frequency waves
Automotive Technology

How Does a Frequency Converter Work?

Information guides on the frequency converter were published as early as the 1940s. These conversion devices have been around almost as long as we’ve been using electricity.

Many industries use frequency converters for the benefits they provide. Individuals may also use converters for various reasons.

If you’ve considered using a frequency converter, you likely have a lot of questions. The process sounds complex but is quite simple once you break it down. Continue reading to learn everything you need to know about frequency converters.

What is Frequency?

The word ‘frequency’ itself refers to how often something repeats. When talking about electrical devices, frequency refers to the number of complete positive-to-negative cycles. This is measured in hertz.

Hertz is an international measurement, meaning it’s the same in all countries. If you look at the description of any electrical device, you will likely see the words volt and hertz. For example, a device might state it is a 110 volt 60-hertz motor.

The Hertz part of this description refers to how many sine waves complete a full cycle from positive to negative per second. A 60-Hertz motor will complete 60 full cycles per second.

Most equipment and electrical circuits are designed to operate at a specific frequency. Although Hertz is an international measurement, countries use different standard frequencies. This is why American and European outlets are different.

What is a Frequency Converter?

A frequency converter, at its most basic, is a device used to change another device’s frequency. These can be electronically or electromechanically controlled.

An electromechanical converter is usually used within motor-generator sets. It might also be used in rotary sets.

An electronic frequency converter is sometimes called a solid-state frequency converter. They use an inverter to change electric currents. Inverters might operate using thyristors or IGBTs.

Frequency converters are available in many different power capacities. They’re also available in different frequency ranges.

How Does a Frequency Converter Work?

The most basic principle of electric frequency conversion can be broken down into two parts. First, the alternating current power source is rectified into a DC voltage. Then, this DC voltage is chopped into an alternating current voltage of a new desired frequency.

When you dive deeper into the process, it becomes more complicated. Each phase centers around a specific component of the frequency converter. Let’s look at what each of these components is and how they work.

The Rectifier

This component is the first part of the frequency conversion process. Its job is to convert alternating current into a direct current.

To do this, the rectifier uses diode bridges. These limit the travel of AC sine waves to a single direction. The result is an AC sine wave that has been fully rectified into a DC current.

The DC Bus

This is an optional part that isn’t found in all frequency converters. Higher-end models or those with higher capacities will usually have a DC bus.

The job of this component is to filter the AC voltage before it enters the inverter. It does this using capacitors and an inductor.

The Inverter

This is the most important part of the frequency conversion process. The inverter manages to take the newly created DC voltage and transform it into AC.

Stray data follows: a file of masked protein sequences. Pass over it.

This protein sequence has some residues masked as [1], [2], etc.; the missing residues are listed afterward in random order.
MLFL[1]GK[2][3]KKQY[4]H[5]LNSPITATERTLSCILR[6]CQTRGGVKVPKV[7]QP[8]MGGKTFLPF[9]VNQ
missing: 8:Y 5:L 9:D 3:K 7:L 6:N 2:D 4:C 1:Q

The alternating currents created by a frequency convertor aren’t “true” currents. They’re emulations. Still, they’re able to dictate both the voltage and frequency of the electrical currents emitted.

To create these AC emulations, an inverter uses three sets of high-speed switching transistors. These take the DC charge and creates pulses that emulate all three phases of an AC sine wave.

What Are The Benefits of Using a Frequency Converter?

Frequency converters hold the most benefits when used to standardize a variable speed electric motor. By limiting the variables used into a single frequency, motors experience a few benefits.

Use Less Energy

The first benefit is you use less energy. A variable-speed motor uses a significant amount of energy upon startup. In the case of vehicles or similar motors, shifting and stopping also use considerable energy.

By routing the electric currents through a frequency converter, the motor works less because the variables are removed from the equation. When the motor works less, it uses less energy for basic functioning.

Reduce Wear

Working less results in another benefit. A frequency converter can reduce the wear on the engine. Less wear and tear means the engine or motor will last longer.

Increased Return on Investment

The longer your motor functions properly, the higher your return on investment (ROI).

For example, let’s say you paid $1,500 for a motor or motor-containing equipment.

If that motor lasts five years, you’ve essentially paid $300 annually for its use. Now, consider how much money the motor has made you. Let’s say it was $350 a year profit for whatever task the motor does.

Your ROI is a $50 annual profit. In the five years your motor runs, it has essentially earned you a total of $250.

But what if your motor had less wear and ran longer? Looking at the same price point above, consider what a difference two years makes.

If that $1,500 motor lasted seven years, you’ve essentially paid just under $215 for its use each year.

Using the same $350 profit, your ROI is now $135 annually. In the seven years your motor runs, it has essentially earned you $945 profit. These profits are calculated after the total cost of operating your motor.

Still Have Questions?

Do you still have questions about how a frequency converter works? Want to share your own experiences with working with frequency converters? Let us know in the comments below.